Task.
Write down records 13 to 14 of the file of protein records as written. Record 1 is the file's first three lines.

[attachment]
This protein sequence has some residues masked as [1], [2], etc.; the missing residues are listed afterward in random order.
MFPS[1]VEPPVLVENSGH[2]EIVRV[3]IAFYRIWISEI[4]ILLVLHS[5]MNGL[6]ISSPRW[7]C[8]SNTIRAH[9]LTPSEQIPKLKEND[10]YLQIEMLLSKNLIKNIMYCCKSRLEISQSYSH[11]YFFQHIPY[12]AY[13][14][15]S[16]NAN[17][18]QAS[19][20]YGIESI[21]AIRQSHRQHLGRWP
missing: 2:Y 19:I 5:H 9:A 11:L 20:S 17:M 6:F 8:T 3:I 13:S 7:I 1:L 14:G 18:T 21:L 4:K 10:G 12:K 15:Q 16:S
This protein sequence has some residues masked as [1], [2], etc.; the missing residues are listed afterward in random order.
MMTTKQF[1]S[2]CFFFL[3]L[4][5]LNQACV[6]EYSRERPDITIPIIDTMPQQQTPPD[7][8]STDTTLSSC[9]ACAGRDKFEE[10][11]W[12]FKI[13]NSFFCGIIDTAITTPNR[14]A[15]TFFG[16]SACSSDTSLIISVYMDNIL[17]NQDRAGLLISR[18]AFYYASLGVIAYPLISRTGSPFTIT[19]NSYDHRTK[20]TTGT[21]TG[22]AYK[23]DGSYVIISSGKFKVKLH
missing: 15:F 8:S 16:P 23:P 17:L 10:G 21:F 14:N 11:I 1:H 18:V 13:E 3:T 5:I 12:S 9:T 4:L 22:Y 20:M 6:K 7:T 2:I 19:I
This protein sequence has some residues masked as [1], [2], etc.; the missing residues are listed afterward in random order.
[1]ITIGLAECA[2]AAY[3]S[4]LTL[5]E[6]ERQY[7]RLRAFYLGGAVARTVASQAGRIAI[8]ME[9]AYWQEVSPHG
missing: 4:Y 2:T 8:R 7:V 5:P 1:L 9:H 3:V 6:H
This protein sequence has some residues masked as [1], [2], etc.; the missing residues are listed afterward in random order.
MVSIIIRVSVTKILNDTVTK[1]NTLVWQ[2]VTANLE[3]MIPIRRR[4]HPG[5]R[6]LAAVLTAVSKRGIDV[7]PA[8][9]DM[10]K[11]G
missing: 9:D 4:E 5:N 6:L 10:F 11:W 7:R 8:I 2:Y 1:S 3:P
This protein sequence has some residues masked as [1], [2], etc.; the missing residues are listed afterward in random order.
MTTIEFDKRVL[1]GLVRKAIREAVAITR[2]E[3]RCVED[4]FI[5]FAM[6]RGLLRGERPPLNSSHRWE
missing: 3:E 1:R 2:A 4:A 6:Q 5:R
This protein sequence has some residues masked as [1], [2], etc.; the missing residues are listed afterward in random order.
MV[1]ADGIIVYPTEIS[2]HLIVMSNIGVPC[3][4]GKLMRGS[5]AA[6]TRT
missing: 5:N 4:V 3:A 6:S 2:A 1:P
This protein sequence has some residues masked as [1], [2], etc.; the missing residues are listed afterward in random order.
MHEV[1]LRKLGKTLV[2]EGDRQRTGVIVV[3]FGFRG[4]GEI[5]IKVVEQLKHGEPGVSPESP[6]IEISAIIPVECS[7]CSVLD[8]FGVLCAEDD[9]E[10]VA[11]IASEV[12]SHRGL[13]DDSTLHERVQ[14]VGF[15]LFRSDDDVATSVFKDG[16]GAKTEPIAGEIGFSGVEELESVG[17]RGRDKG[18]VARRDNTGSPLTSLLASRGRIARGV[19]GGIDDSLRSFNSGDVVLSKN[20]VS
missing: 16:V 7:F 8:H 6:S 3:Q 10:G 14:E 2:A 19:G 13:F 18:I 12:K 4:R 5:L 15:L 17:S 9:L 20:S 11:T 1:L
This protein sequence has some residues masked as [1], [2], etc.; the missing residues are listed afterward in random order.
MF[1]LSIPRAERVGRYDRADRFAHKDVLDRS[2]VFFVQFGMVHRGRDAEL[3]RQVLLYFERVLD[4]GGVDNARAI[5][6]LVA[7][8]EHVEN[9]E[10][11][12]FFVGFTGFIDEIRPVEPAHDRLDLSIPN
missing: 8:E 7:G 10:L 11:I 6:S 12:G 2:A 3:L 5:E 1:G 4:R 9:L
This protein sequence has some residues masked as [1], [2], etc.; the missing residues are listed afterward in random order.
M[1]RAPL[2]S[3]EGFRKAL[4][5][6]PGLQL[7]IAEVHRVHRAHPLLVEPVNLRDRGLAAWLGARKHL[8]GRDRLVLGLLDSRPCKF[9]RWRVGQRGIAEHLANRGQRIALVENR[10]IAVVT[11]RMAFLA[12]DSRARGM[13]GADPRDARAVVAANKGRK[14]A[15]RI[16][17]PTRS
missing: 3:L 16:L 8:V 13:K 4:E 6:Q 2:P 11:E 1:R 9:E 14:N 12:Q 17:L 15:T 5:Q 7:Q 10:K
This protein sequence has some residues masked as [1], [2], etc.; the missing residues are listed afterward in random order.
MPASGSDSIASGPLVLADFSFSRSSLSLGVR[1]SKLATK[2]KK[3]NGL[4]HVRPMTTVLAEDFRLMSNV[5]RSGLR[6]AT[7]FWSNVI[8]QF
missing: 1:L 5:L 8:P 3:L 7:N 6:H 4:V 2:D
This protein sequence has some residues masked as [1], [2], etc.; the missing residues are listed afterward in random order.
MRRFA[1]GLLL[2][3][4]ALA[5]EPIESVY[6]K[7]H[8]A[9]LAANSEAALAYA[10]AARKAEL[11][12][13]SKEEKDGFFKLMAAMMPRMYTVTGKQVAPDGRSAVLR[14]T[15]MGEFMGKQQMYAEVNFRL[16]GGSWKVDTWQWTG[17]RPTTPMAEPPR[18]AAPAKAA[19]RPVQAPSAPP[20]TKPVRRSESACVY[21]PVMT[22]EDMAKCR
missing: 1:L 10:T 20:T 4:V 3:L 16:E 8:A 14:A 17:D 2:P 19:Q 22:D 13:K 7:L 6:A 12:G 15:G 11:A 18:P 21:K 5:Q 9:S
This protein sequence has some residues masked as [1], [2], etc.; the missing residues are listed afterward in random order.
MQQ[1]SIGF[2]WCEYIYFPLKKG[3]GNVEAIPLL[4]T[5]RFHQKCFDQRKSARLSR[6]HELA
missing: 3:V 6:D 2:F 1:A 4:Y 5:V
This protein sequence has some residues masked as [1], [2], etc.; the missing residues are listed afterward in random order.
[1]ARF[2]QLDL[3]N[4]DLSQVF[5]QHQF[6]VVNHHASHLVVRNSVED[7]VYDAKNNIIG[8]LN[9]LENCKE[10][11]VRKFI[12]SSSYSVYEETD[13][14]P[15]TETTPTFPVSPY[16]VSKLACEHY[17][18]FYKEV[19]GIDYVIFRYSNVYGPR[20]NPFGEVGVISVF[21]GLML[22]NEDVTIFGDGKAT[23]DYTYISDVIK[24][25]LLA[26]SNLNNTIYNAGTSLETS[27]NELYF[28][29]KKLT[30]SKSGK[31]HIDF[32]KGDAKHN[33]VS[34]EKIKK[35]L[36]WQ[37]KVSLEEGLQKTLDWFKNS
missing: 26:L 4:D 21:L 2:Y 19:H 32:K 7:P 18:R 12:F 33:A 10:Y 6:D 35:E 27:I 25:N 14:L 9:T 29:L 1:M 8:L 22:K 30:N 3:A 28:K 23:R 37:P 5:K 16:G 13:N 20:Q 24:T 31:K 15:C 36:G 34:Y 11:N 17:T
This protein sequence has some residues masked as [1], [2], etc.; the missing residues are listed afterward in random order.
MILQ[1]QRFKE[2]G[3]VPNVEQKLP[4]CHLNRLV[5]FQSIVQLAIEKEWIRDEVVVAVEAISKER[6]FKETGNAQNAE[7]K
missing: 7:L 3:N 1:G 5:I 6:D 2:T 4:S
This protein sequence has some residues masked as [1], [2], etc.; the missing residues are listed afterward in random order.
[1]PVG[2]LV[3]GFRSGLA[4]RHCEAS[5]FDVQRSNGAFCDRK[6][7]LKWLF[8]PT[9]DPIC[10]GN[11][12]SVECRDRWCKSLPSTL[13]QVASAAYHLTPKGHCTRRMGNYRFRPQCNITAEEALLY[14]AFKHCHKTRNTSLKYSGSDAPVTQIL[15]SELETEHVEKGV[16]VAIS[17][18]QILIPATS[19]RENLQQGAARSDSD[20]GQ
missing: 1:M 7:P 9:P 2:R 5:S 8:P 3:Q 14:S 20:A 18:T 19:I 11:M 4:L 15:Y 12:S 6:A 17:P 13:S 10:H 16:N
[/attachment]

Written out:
This protein sequence has some residues masked as [1], [2], etc.; the missing residues are listed afterward in random order.
[1]ARF[2]QLDL[3]N[4]DLSQVF[5]QHQF[6]VVNHHASHLVVRNSVED[7]VYDAKNNIIG[8]LN[9]LENCKE[10][11]VRKFI[12]SSSYSVYEETD[13][14]P[15]TETTPTFPVSPY[16]VSKLACEHY[17][18]FYKEV[19]GIDYVIFRYSNVYGPR[20]NPFGEVGVISVF[21]GLML[22]NEDVTIFGDGKAT[23]DYTYISDVIK[24][25]LLA[26]SNLNNTIYNAGTSLETS[27]NELYF[28][29]KKLT[30]SKSGK[31]HIDF[32]KGDAKHN[33]VS[34]EKIKK[35]L[36]WQ[37]KVSLEEGLQKTLDWFKNS
missing: 26:L 4:D 21:L 2:Y 19:H 32:K 7:P 18:R 12:F 33:A 10:Y 6:D 35:E 27:I 25:N 14:L 9:T 29:L 1:M 8:L 22:K 30:N 3:A 28:K 23:R 37:P 5:K 16:G 13:N 20:Q 24:T 31:K 15:C 36:G 34:Y 11:N 17:T
This protein sequence has some residues masked as [1], [2], etc.; the missing residues are listed afterward in random order.
MILQ[1]QRFKE[2]G[3]VPNVEQKLP[4]CHLNRLV[5]FQSIVQLAIEKEWIRDEVVVAVEAISKER[6]FKETGNAQNAE[7]K
missing: 7:L 3:N 1:G 5:I 6:D 2:T 4:S